Is there a Small Modular Nuke in our Distributed Energy Future?

WANTED: A Small Modular Reactor for our Nuclear Army’s Energy Future

If necessity is the mother of invention, the US Department of Defense is one of the world’s best R&D operations because the success of its missions and the safety of our military personnel depend upon it.  Projecting American military power around the world is a logistics challenge unlike any other.  Recently I stumbled across a presentation made by Colonel Paul E. Roege of the Army Capabilities Integration Center.  He was talking about the supply challenges of the military in meeting the needs of troops in remote locations like Afghanistan and elsewhere. Here are a few statistics he mentioned:

  • Fully‐burdened cost of fuel in Iraq typically $5‐30; as high as $400 reported in Afghanistan.
  • Security for supply convoys in Iraq required an average of 1 FTE combat battalion on a continuing basis (2009 estimate).
  • Ground resupply has accounted for over approximately 35% of US casualties in Iraq.
  • Winter resupply in Afghanistan takes up to 45 days from supply source to end user.
  • Fuel and water comprise 70‐80% of ground resupply volume, after initial combat
  • Fuel demand per soldier in Iraq is 16 gal fuel/day
  • Water demand is at least 3 gal(23 x ½liter bottles)/day/soldier
  • 50% of fuel is used to produce electricity
  • Fueled generators typically <40% efficient
  • Base camp power systems’ overall efficiency closer to 10%

What the US military needs according to Colonel Roege is clean, modular, transportable energy sources for forward operating bases, the lift to get them there and move them around, and a fast-track path to development and commercialization to supply them anywhere in the world.

This Army Colonel said the US military already has a solution in mind based upon the experience of the US Navy.  That solution is small scale, modular nuclear power plants like the ones used on aircraft carriers and submarines.  Only the new version would be likely smaller, more portable and safer by design with passive safety systems.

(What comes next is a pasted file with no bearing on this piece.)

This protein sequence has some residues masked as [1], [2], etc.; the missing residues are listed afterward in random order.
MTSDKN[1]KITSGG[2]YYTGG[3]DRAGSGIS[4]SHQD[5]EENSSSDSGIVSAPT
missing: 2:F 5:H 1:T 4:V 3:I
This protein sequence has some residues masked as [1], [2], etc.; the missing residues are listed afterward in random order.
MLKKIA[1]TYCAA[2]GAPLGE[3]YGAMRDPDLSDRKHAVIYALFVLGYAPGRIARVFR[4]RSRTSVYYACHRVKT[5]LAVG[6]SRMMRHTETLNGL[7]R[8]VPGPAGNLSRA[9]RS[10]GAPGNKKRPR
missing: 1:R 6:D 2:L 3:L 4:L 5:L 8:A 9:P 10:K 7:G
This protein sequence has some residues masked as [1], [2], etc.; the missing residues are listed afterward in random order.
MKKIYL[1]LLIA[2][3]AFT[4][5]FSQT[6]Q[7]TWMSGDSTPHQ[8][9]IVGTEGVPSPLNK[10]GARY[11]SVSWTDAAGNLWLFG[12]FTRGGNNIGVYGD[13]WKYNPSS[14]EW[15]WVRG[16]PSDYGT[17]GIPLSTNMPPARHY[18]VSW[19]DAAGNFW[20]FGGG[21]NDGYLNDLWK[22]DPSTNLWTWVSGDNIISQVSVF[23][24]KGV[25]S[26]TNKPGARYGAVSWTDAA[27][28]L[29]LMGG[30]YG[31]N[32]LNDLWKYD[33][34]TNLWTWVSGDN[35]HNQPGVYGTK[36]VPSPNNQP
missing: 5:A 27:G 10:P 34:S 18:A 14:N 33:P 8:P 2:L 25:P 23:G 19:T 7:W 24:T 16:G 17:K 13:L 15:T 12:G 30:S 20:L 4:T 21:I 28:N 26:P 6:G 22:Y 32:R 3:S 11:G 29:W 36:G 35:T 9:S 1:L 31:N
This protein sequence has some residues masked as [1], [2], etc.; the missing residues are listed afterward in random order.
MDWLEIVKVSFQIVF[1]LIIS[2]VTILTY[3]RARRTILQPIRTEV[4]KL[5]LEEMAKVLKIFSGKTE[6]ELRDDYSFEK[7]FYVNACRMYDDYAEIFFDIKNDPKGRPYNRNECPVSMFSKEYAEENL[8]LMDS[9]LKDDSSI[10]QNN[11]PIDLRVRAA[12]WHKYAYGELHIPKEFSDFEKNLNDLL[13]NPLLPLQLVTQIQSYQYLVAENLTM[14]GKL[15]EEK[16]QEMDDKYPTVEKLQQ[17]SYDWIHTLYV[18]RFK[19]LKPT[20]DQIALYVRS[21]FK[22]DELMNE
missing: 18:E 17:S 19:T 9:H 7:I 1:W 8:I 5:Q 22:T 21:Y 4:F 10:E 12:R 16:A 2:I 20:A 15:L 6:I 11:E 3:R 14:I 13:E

The Colonel says the military does not believe the NRC will license such a modular design anytime soon enough to meet the military need so he is recommending that the Department of Defense use its authority to license such technology for military purposes since doing so does not require NRC approval.  Once proven and deployed, these military applications should speed the path to small modular nuclear units in civilian applications.


Speeding the development of transportable, small scale, safe microgrid solutions based upon small modular nuclear plants could transform the power system not just for the US military but for civilian applications as well.  By substituting the economies of scale from modular design for the economy of scale from building large sized nuclear plants as was done in the first generation nukes, the hope is that nuclear energy will find a larger market share place in our clean energy economy.  It may not be the fuel cell alchemy the military would love to have, but it is technology the military knows made better, safer and, they hope, cheaper by modern design and manufacturing methods.


Transforming our energy future with clean, sustainable, low emission choices is the goal of much of our energy strategy today.  In a distributed energy future we need more choices with greater efficiency than currently available from wind and solar.  Small modular nuclear reactors meet that need and give both our military and potentially, a wide range of civilian applications the best available technology with the capability to displace coal and replace the first generation nuclear units as they retire.

According to the World Nuclear Organization, in 2010, the American Nuclear Society named a special committee to assess licensing issues with SMRs in the United States.   The committee is reviewing the experience from dozens of land-based small reactors were built from the 1950s to 1980s primarily for military or research purposes. The committee included more than 50 participants including the NRC, SMR proponents, Department of Energy laboratories and universities.

The committee’s interim report presented two tables to summarize and highlight differences between the existing US reactor fleet and Small Modular Reactors that summarize the benefits to the military and the rest of us.

Table 1
Table 2

During the thirty year 1950-1980 period the US produced eight small power reactors with autonomous power sources that did not require continual fuel delivery in sizes ranging from 0.3 to 3 MWe for use in remote areas of Alaska, Greenland and Antarctica. Russia built as many as 20 such small nuclear power plants so the technology is not new. What is new is the rethinking of the potential for small modular nuclear plants for use not only in military applications but to make a distributed energy resources solution practicable in our clean energy future.

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